Dierks Bentley‘s creative talent was prominently shaped by legendary rockers Van Halen, which made the recent death of the band’s guitarist, Eddie Van Halen, even harder for the country singer.
But in a year as overall tragic and surreal as 2020, Bentley’s mourning of the influential shredder comes with an added weight. It’s the same extra sadness that has accompanied many of this year’s celebrity deaths: the various obituaries getting swallowed up by a news cycle trained on other pressing concerns.
That’s what the “Living” singer indicated in a recent videoconference interview in which Taste of Country took part. The musician started with a caveat, however, for why fans didn’t see him pay tribute to Van Halen online.
“If I was better at social media, I would’ve done a big thing on him,” Bentley says. “As I would’ve done on Charlie Daniels and Kenny Rogers. But when someone passes away, I don’t like the part of my brain that goes, ‘Oh, go to social media.’ That just seems like a weird thing that we’re being programmed to do.”
Still, the country singer admits that he “should’ve done something about Eddie. All my friends texted me because I was the biggest Eddie Van Halen freak there was.”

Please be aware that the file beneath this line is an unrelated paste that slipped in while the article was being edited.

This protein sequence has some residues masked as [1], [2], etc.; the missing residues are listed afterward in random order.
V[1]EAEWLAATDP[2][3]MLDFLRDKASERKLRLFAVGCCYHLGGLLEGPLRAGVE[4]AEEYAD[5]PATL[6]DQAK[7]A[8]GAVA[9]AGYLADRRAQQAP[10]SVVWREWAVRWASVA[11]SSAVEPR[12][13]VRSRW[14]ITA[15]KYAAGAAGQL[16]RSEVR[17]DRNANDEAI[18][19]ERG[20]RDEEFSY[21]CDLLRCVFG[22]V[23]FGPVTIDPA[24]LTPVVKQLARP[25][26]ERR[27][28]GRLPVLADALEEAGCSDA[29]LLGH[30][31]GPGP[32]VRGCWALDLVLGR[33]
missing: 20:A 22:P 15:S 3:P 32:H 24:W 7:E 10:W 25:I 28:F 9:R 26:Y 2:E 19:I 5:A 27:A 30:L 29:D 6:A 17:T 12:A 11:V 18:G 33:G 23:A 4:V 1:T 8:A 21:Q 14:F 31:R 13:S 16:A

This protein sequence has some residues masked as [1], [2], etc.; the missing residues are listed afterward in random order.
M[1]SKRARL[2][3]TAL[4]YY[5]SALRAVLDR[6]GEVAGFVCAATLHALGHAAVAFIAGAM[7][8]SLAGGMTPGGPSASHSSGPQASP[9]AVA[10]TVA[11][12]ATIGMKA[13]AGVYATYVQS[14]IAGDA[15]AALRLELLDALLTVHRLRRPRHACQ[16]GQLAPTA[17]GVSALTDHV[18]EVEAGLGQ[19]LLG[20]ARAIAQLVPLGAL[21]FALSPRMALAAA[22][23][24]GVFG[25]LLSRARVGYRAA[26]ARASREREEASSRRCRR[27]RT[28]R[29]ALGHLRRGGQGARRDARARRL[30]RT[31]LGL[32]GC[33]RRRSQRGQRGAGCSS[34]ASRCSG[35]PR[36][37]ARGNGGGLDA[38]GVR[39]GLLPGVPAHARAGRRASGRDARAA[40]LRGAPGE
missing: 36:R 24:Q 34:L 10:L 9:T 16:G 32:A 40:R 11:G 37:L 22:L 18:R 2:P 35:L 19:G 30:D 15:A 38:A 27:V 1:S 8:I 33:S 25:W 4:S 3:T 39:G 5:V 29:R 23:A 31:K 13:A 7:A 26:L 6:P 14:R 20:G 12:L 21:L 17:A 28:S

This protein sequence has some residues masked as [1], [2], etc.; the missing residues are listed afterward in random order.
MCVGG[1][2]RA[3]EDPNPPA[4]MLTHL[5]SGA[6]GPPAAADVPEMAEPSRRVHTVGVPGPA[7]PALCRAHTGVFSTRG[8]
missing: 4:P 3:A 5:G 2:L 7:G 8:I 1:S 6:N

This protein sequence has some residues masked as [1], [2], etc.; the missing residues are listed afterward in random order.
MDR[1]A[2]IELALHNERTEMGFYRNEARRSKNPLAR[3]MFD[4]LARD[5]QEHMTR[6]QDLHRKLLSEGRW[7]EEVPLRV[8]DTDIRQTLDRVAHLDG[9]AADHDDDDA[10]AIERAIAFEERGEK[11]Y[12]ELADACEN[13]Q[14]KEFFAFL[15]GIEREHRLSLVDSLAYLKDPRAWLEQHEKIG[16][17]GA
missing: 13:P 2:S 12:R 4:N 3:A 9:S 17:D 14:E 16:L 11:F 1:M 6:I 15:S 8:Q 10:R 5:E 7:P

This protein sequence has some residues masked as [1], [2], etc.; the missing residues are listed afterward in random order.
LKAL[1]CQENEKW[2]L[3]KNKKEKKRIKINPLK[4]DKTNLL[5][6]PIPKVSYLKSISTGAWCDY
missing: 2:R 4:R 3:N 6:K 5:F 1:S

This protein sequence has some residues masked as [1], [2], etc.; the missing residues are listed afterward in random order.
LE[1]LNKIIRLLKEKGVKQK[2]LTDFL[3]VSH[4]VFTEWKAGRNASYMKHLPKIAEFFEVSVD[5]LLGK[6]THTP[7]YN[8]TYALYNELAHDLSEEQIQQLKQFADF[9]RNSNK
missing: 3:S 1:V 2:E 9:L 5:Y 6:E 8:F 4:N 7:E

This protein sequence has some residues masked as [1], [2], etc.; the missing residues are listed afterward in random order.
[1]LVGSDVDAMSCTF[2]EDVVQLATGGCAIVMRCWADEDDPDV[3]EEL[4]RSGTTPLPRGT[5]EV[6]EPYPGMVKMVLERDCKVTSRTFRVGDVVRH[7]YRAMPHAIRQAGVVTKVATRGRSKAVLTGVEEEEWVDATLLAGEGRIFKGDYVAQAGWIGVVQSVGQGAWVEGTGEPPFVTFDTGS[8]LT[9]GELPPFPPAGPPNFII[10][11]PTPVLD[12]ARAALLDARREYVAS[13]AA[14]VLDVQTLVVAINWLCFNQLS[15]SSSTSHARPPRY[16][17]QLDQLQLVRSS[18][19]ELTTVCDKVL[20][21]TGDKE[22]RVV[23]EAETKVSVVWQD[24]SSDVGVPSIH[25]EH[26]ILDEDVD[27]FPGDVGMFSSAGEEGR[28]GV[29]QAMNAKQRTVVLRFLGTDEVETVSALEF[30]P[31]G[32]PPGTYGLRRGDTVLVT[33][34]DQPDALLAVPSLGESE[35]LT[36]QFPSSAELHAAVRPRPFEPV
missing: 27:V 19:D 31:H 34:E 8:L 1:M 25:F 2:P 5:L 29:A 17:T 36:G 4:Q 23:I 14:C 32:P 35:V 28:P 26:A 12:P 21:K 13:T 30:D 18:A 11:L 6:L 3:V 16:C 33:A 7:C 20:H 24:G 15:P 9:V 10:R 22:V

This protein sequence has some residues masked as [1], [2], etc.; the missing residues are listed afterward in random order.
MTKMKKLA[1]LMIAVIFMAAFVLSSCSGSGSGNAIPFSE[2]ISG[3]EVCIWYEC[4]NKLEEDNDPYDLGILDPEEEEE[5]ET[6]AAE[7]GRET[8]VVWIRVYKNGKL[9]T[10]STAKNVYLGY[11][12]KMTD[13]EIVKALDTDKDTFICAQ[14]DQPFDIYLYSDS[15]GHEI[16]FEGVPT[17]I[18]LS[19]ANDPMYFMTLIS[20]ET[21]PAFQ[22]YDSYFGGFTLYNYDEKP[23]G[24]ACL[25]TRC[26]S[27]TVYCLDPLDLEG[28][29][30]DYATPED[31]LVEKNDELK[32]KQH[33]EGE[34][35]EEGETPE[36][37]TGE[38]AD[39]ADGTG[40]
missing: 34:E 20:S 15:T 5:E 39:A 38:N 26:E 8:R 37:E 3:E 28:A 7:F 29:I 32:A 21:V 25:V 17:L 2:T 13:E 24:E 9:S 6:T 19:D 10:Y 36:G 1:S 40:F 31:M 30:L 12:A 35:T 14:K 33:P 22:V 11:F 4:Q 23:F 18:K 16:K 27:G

After all, when Bentley was 13 years old, he “started playing electric guitar because of Eddie Van Halen — he changed my whole life. I stopped listening to country, started listening to rock ‘n’ roll. Trying to learn ‘Eruption’ and ‘Hot for Teacher’ and all the guitar tapping, which I never was very good at.”
The country singer pointed out the unhappy circumstances familiar to anyone who’s lost a loved one since March. With the coronavirus (COVID-19) pandemic still surging throughout the United States, gathering with others to properly pay respects seems like a pipe dream.
“It’s sad, but everything’s sad this year,” Bentley laments. “It’s just another 2020 thing. It’s not really sad when someone passes away — that happens. But just the fact that, like, with Kenny and Joe Diffie and Charlie, country music as a whole can’t stop and honor them. I haven’t seen anything about Eddie on TV at all. We can’t properly honor people at the Opry and have a big celebration out there for Charlie Daniels. That’s the saddest part.”
Dierks Bentley isn’t the only country musician honoring Eddie Van Halen. While the guitarist made his mark in rock, he clearly had devotees in country music, including Kenny Chesney, Keith Urban and Brad Paisley.
Van Halen died on Tuesday (Oct. 6) at the age of 65 following a battle with throat cancer. Daniels, aged 83, died on July 6 after suffering a stroke. Rogers, 81, died of natural causes on March 20. Diffie’s death on March 29, at the age of 61, was attributed to complications stemming from COVID-19.
Country Artists Remember Eddie Van Halen: